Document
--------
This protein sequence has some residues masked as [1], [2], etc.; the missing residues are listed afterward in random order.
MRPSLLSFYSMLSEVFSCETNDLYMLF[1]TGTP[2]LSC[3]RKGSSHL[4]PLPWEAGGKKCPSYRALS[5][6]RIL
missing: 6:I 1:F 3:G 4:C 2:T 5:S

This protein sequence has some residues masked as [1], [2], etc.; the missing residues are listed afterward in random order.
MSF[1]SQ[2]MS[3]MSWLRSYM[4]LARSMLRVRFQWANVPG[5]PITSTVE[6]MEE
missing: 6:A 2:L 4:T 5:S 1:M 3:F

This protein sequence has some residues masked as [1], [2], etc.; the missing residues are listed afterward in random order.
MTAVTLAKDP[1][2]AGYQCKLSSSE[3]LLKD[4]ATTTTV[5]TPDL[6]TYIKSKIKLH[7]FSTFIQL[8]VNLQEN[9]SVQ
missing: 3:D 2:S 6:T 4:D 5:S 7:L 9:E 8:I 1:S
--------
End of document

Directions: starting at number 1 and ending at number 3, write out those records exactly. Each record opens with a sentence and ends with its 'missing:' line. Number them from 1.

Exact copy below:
This protein sequence has some residues masked as [1], [2], etc.; the missing residues are listed afterward in random order.
MRPSLLSFYSMLSEVFSCETNDLYMLF[1]TGTP[2]LSC[3]RKGSSHL[4]PLPWEAGGKKCPSYRALS[5][6]RIL
missing: 6:I 1:F 3:G 4:C 2:T 5:S

This protein sequence has some residues masked as [1], [2], etc.; the missing residues are listed afterward in random order.
MSF[1]SQ[2]MS[3]MSWLRSYM[4]LARSMLRVRFQWANVPG[5]PITSTVE[6]MEE
missing: 6:A 2:L 4:T 5:S 1:M 3:F

This protein sequence has some residues masked as [1], [2], etc.; the missing residues are listed afterward in random order.
MTAVTLAKDP[1][2]AGYQCKLSSSE[3]LLKD[4]ATTTTV[5]TPDL[6]TYIKSKIKLH[7]FSTFIQL[8]VNLQEN[9]SVQ
missing: 3:D 2:S 6:T 4:D 5:S 7:L 9:E 8:I 1:S